Brute Force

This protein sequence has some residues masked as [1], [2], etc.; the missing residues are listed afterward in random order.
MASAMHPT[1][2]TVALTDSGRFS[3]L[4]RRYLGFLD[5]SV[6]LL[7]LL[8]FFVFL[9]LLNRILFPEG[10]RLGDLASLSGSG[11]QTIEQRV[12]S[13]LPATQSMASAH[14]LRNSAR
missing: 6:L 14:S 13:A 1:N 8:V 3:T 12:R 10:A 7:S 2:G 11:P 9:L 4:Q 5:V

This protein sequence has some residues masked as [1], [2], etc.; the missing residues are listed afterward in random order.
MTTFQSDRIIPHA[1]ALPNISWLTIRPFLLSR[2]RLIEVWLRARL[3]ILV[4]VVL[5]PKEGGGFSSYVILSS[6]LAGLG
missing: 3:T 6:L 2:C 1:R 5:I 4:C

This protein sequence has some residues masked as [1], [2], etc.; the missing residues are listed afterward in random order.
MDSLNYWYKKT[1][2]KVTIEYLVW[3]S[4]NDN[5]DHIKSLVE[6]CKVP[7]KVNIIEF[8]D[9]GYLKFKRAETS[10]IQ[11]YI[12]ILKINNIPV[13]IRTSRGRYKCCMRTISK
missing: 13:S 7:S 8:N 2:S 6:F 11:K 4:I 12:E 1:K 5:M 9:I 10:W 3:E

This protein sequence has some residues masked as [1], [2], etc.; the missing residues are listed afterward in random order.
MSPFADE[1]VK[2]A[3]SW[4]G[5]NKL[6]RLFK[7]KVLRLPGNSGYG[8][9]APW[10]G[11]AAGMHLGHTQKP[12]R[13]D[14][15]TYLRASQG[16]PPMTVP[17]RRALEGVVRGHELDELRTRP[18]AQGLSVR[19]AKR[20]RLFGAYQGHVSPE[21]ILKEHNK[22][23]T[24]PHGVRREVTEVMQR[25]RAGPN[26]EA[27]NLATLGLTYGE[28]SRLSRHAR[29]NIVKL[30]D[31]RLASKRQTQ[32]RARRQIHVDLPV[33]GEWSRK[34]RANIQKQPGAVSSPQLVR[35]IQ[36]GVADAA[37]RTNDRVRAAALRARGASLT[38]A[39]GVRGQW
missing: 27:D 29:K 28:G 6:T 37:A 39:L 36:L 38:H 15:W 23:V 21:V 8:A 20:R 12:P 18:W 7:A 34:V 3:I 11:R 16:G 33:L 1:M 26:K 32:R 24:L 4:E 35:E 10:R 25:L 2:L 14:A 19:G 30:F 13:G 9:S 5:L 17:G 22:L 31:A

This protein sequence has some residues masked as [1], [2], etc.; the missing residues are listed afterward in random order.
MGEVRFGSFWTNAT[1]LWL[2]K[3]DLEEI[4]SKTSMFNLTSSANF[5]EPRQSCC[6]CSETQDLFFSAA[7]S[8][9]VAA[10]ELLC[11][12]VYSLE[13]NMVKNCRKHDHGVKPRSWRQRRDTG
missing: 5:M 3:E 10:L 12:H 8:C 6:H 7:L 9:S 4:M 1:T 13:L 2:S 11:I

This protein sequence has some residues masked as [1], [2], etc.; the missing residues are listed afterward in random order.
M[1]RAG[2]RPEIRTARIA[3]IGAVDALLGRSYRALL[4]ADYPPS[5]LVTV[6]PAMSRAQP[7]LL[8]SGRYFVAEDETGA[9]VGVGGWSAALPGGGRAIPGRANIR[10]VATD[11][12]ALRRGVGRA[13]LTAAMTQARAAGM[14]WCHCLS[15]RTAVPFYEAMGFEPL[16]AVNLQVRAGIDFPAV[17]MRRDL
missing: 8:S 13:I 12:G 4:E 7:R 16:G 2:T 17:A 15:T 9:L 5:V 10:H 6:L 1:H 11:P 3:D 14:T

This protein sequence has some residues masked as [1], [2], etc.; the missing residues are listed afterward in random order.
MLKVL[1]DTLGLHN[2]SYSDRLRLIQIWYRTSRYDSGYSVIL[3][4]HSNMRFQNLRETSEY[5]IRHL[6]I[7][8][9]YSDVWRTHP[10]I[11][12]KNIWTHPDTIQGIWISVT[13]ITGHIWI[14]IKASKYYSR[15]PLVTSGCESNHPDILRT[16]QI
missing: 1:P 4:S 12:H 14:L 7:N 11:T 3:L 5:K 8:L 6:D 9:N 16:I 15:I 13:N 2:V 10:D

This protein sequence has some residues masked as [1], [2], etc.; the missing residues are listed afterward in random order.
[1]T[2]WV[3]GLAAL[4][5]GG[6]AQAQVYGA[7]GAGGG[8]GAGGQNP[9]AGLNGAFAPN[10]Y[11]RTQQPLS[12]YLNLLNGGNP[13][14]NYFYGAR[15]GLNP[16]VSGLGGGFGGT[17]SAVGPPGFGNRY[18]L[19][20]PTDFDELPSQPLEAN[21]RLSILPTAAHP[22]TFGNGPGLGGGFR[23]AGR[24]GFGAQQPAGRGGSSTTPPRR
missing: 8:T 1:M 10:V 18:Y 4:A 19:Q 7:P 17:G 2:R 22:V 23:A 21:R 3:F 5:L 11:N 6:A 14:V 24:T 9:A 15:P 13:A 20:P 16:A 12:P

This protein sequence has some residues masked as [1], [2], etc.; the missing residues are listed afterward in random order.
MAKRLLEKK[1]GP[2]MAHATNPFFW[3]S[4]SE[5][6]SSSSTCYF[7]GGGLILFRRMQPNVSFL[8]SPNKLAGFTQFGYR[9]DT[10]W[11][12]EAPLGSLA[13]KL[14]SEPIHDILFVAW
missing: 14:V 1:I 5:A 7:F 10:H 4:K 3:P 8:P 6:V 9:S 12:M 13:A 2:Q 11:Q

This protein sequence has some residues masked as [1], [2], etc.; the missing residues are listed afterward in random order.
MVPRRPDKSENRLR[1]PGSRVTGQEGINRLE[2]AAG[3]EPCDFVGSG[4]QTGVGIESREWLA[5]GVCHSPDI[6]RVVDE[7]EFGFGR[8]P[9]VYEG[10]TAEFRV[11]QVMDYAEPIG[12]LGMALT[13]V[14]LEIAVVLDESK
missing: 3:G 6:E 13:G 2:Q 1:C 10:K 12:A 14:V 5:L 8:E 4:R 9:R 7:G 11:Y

Behind the grim walls of Westgate Prison, convicts are stuffed six to a cell. Under the sadistic rule of Captain Munsey (Hume Cronyn), the implicit violence of this pitiless place can become very real as the random thwack of the billy club resounds through the halls. In cell R-17, Joe Collins (Burt Lancaster with steadfast exuberance) plans for the day he'll be on the outside. Until then, his rage is barely contained. “We're buried, ain't we?” he says to his forsaken cellmates. “Only thing is we ain't dead.” This is the gritty film Jules Dassin (Night and the City) made before the blacklist sent him packing. The prison with its brutal leadership recalls a political climate in which fear and force are applied indiscriminately. Numbed by their own despair, the prisoners, with Joe as their fatalistic hero, can find their only liberation in violent outburst. Shot in the cruelest of noir contrasts, Brute Force prods the pathology of prison until the convicts become “one big human bomb.”

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